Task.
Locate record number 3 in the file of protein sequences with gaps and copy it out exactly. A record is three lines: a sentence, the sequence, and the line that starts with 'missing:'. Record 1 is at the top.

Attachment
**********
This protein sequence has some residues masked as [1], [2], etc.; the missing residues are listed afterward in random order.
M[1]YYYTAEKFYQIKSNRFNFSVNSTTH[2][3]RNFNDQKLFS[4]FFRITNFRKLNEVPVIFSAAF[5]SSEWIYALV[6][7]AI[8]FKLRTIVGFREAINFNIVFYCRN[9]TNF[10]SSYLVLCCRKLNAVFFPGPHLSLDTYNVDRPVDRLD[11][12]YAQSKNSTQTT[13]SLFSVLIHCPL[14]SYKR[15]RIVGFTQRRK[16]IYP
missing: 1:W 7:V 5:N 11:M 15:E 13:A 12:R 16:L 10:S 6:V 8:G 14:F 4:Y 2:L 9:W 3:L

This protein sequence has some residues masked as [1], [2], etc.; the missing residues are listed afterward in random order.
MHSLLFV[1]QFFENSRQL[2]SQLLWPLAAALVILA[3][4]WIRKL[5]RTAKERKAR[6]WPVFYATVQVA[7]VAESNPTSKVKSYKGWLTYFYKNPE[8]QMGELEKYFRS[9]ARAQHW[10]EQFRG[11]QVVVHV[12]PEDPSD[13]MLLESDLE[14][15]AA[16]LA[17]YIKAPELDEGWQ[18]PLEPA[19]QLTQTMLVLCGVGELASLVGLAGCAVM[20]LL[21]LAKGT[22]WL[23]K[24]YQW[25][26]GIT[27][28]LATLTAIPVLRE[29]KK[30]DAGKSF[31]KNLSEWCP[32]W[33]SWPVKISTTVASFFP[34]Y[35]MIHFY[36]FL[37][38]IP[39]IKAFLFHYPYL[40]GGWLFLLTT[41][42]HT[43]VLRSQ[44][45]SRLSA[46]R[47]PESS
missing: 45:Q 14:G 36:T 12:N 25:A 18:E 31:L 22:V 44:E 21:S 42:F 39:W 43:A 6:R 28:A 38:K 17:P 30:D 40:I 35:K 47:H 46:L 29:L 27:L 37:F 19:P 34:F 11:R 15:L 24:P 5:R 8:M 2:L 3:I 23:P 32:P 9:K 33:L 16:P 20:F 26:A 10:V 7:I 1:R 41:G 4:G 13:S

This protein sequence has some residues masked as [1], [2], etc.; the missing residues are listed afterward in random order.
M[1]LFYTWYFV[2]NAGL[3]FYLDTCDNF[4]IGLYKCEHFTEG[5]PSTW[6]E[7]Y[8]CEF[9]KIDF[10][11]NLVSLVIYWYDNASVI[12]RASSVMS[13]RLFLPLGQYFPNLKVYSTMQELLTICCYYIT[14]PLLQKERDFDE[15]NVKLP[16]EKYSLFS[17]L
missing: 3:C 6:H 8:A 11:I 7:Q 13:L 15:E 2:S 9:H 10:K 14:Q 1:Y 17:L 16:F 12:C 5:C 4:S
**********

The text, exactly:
This protein sequence has some residues masked as [1], [2], etc.; the missing residues are listed afterward in random order.
M[1]LFYTWYFV[2]NAGL[3]FYLDTCDNF[4]IGLYKCEHFTEG[5]PSTW[6]E[7]Y[8]CEF[9]KIDF[10][11]NLVSLVIYWYDNASVI[12]RASSVMS[13]RLFLPLGQYFPNLKVYSTMQELLTICCYYIT[14]PLLQKERDFDE[15]NVKLP[16]EKYSLFS[17]L
missing: 3:C 6:H 8:A 11:I 7:Q 13:L 15:E 2:S 9:H 10:K 14:Q 1:Y 17:L 16:F 12:C 5:C 4:S